Pepsi once promoted a range of specially-designed drinks as part of the “Say it with Pepsi” challenge. It was a response to the #shareacoke campaign by Coca-Cola, which featured names printed on Coke bottles.
The drinks had various moods and country-specific emoji- named PepsiMoji, which nudged people to share images as they drank- thus self-advertising the product and increasing the brand’s reach.
The realization that emoji transcend language barriers helped kick off a successful worldwide campaign.
Keep that in mind.
Why you should care about emoji
- By mid-2015, half of all Instagram comments included an emoji. By mid-2015, half of all comments on Instagram had an emoji(Emojipedia, n.d.).
- 📈 More than 700M emojis are used in Facebook posts every day(ibid).
- According to Quintly, 83% of profiles with over 1 million followers used emoji in captions. They found that emoji usage in marketing messages had increased by over 775% since 2013.
- Also, from Quintly(2019): In a study on accounts with 0-1k followers, those who used at least 10 emojis in captions averaged 45 interactions per post.
While accounts with 10k-100k followers averaged close to 520 interactions when 10 or more emojis were used.
- Bonus stat: The most popular emoji of 2020(and the past few years) is the Laughing Face With Tears of Joy😂.
Big Brands in Touch
When the big players in the industry or society are all doing the same thing, it usually bodes well for the trend or idea.
Domino’s made a genius move when they leveraged the popularity of emoji and introduced them in their marketing campaigns. Tweets from Domino’s often contain emoji. They really increase their sense of fun and appeal to younger users.
Another smart use is the chatbot feature that lets you order pizza using emoji. Domino’s Anywhere requires you to register an Easy Order account and set your favorite order- pizza with sides, of course. If that account was then linked to your Twitter, you could order a pizza by simply tweeting at Domino’s with a 🍕.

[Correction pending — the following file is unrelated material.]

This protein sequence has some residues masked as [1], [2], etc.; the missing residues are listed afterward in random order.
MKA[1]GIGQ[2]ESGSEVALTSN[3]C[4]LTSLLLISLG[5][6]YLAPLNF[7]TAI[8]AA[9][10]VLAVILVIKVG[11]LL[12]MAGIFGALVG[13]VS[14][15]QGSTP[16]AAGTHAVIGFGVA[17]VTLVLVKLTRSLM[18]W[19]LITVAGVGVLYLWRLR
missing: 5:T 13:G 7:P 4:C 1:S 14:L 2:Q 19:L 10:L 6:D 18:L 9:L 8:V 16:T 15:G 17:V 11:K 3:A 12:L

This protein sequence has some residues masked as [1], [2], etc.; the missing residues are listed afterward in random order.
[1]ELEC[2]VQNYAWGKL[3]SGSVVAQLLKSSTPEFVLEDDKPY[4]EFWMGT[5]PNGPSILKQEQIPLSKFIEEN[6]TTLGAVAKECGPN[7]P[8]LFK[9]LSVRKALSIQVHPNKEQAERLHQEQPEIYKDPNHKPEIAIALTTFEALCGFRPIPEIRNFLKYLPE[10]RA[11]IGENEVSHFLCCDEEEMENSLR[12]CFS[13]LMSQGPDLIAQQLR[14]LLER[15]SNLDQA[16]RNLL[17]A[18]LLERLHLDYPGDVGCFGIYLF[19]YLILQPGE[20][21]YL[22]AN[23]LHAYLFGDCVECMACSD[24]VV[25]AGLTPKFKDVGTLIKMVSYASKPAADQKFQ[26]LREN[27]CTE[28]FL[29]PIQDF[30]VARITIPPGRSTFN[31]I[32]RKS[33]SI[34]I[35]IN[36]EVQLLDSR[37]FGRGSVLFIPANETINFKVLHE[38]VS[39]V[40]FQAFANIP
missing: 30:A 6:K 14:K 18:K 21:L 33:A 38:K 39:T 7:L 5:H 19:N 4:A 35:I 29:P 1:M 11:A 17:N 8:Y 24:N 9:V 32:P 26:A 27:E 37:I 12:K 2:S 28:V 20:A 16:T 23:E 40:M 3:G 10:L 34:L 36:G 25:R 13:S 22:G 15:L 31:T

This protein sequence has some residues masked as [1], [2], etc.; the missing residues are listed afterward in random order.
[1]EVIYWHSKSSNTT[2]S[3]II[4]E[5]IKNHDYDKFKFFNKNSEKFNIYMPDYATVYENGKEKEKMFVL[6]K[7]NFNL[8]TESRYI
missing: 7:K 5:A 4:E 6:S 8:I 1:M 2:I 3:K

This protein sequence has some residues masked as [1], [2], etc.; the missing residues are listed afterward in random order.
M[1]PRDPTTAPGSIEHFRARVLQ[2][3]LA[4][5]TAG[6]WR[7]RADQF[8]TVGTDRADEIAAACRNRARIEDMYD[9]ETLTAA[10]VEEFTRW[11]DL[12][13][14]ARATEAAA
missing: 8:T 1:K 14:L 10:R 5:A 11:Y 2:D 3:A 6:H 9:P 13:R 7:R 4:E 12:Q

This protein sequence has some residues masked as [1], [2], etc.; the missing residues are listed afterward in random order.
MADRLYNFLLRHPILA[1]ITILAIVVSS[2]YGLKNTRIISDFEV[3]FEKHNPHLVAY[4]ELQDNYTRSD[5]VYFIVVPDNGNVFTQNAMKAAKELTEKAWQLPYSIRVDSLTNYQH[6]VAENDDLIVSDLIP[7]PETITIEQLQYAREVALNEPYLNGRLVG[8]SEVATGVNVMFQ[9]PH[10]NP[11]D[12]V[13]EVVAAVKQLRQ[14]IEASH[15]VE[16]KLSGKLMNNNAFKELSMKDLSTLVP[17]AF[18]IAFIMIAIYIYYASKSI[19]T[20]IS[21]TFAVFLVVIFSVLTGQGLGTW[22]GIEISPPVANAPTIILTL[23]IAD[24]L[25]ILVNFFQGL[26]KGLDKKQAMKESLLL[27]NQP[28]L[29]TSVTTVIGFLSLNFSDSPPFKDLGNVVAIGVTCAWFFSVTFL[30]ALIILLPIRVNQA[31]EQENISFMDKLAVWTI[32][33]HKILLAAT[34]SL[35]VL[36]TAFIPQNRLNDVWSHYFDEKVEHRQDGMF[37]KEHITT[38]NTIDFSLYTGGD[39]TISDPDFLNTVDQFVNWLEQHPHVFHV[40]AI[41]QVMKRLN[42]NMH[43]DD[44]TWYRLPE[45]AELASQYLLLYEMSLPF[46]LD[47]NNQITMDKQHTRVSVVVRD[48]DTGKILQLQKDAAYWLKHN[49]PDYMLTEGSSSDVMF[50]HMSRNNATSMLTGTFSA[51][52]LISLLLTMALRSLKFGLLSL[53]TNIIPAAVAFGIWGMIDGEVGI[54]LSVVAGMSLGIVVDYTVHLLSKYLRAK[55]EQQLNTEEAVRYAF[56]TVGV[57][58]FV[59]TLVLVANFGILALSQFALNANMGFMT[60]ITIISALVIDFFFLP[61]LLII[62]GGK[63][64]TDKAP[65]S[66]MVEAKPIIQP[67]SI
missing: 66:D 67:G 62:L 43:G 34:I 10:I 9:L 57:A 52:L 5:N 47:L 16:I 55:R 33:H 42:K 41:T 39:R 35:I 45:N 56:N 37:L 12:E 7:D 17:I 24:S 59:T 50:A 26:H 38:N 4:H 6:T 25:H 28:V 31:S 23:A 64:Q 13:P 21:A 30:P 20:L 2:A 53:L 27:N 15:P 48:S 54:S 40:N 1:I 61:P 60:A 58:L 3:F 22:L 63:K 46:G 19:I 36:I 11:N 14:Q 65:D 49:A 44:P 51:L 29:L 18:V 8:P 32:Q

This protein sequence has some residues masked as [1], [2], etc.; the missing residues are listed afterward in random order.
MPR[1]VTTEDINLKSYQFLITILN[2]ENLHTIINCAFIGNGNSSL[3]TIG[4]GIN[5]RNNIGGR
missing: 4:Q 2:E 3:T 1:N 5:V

It’s fiddly, but it shows just how much the little icons have become a part of consumer behavior.
Indeed, Domino’s are number1️⃣ at emoji marketing.
MickeyD once released a series of advertisements featuring emoji as the artwork. The ads told stories using a series of emojis, which all ended with a McDonald’s meal and a smile. The ads attached positive feelings to eating at their restaurants.
Simple and effective.
Now that you know a bit about emoji history and how brands have used them… Here are tips to help you use emoji to their full potential- in your captions.
Some Great Examples
- Kylie keeps the caption short and simple.
The little heart at the end is in line with the standout color in the photo(its theme), and any non-English speaker would understand the caption- she loves the person featured in the post.
- This post by TakeMoreAdventures is another excellent example of what to do.
The first sentence catches the eye with 🔥, and later in the caption, they direct the reader to visit their bio with a 👉.
The 🔥 is also in line with the camping theme.
Captions are very useful in communicating with an audience. Emoji are a fun-eye catching way to communicate. Together, they give you more ways to share and build a relationship with your followers.
Some go-to tips for using emoji in captions:
- At the start of a sentence- to catch the eye, or at the end.
- Use them to draw attention to an important point, like 👉 to it.
- Use emoji visually so readers can understand the caption without going through the text. Let emoji refer to the contents of the post or its theme.
- Keep. Your. Voice. Don’t try to be excessively emoji-friendly, as readers can tell when you try too hard. Your captions are a window into the soul of your brand. Try identifying with a few choice emoji.
As always, feel free to play around and do what fits you best. Good luck.